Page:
But we’ve tried sorting teachers by the numbers for more than two decades, and it just doesn’t work. Student success cannot rest solely on the person in front of the room.
We have to look at what is being taught. We have to consider classroom conditions, and the quality of school, district and state leadership. We have to see where kids are when they begin school. We have to ensure floundering students get the interventions they need.
We’ve pushed for more meaningful teacher evaluations, somehow expecting principals to refine what even major corporations can’t get right. (I wrote two years ago about all the companies backing off annual checklist performance reviews in favor of less-regimented and more informal and frequent feedback.)
In the Gates initiative, principals were supposed to observe teachers in action, but that was not only time-consuming, it was unreliable. We presume classrooms observations capture what teachers are doing independent of the students. But the academic caliber of the students sways how teachers are seen. Studies show teachers with students who arrive in the classroom with high academic achievement earn better classroom observation scores than colleagues whose incoming students have lower achievement levels.
The RAND and AIR evaluation also cites the challenges school sites faced in developing relevant professional development or PD, which many Georgia teachers will testify is often a waste of their time and the district’s money.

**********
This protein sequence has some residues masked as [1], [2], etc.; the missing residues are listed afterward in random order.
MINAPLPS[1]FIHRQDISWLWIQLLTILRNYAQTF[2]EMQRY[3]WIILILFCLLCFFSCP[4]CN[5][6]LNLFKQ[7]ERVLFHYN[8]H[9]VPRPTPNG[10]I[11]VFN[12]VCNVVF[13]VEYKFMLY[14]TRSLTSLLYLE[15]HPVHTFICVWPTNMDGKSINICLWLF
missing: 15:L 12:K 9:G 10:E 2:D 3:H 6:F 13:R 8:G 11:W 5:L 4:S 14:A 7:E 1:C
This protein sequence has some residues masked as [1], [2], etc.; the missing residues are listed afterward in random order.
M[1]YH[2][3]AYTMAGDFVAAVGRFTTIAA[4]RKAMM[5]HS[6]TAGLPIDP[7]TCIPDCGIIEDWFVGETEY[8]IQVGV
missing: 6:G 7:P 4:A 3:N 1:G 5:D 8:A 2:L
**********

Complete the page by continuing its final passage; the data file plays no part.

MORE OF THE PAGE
The report states:
The sites confronted some challenges in moving toward effectiveness-linked PD systems. They struggled to figure out how to individualize professional development to address performance problems identified during a teacher’s evaluation. Some also found it difficult to develop a coherent system of PD offerings. Although every site implemented an online repository of PD schedules and materials, the repositories were not entirely successful, at least in part because teachers had technical difficulties accessing the online materials.
The report recommends:
Reformers should not underestimate the resistance that could arise if changes to teacher-evaluation systems have major negative consequences for staff employment.
A near-exclusive focus on teacher effectiveness might be insufficient to dramatically improve student outcomes. Many other factors might need to be addressed, ranging from early childhood education, to students' social and emotional competencies, to the school learning environment, to family support. Dramatic improvement in outcomes, particularly for low-income minority students, will likely require attention to many of these factors as well.
The report ends with a final thought.
A favorite saying in the educational measurement community is that one does not fatten a hog by weighing it. The IP initiative might have failed to achieve its goals because it succeeded more at measuring teaching effectiveness than at using the information to improve student outcomes. Contrary to the developers’ expectations, and for a variety of reasons described in the report, the sites were not able to use the information to improve the effectiveness of their existing teachers through individualized PD, career ladders, or coaching and mentoring. In the end, the sites were able to measure effectiveness but not increase it.